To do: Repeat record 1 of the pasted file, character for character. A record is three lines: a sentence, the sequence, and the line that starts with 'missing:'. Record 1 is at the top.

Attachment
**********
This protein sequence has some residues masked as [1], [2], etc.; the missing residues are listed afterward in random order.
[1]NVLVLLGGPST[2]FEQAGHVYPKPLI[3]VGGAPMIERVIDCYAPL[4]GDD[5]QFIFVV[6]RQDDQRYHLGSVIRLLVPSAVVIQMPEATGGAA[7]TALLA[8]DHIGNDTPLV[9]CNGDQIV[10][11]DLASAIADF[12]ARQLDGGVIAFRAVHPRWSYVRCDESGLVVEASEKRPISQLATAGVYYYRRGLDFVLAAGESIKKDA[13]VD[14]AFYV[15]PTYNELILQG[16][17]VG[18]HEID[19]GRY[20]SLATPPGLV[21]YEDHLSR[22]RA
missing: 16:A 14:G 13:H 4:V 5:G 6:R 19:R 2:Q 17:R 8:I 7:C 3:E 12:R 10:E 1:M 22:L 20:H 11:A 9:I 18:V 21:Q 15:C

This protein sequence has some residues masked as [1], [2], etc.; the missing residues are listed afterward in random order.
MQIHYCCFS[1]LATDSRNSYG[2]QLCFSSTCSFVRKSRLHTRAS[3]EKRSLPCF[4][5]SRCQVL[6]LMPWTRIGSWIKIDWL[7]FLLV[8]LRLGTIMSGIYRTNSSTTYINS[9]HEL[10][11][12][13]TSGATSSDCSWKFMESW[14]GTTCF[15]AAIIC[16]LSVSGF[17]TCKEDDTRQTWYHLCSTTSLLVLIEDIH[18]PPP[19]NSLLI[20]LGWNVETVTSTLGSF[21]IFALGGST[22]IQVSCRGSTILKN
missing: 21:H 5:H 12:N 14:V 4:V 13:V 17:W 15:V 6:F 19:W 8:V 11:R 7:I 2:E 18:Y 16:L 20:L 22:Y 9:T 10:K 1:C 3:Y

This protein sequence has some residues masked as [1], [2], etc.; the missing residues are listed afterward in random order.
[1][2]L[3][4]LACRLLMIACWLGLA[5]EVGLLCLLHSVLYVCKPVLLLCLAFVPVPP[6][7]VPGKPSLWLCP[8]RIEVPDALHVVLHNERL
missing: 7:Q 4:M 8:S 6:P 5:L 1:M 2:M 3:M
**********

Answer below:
This protein sequence has some residues masked as [1], [2], etc.; the missing residues are listed afterward in random order.
[1]NVLVLLGGPST[2]FEQAGHVYPKPLI[3]VGGAPMIERVIDCYAPL[4]GDD[5]QFIFVV[6]RQDDQRYHLGSVIRLLVPSAVVIQMPEATGGAA[7]TALLA[8]DHIGNDTPLV[9]CNGDQIV[10][11]DLASAIADF[12]ARQLDGGVIAFRAVHPRWSYVRCDESGLVVEASEKRPISQLATAGVYYYRRGLDFVLAAGESIKKDA[13]VD[14]AFYV[15]PTYNELILQG[16][17]VG[18]HEID[19]GRY[20]SLATPPGLV[21]YEDHLSR[22]RA
missing: 16:A 14:G 13:H 4:V 5:G 6:R 19:R 2:Q 17:R 8:I 7:C 3:E 12:R 10:E 1:M 22:L 20:H 11:A 9:I 18:V 21:Q 15:C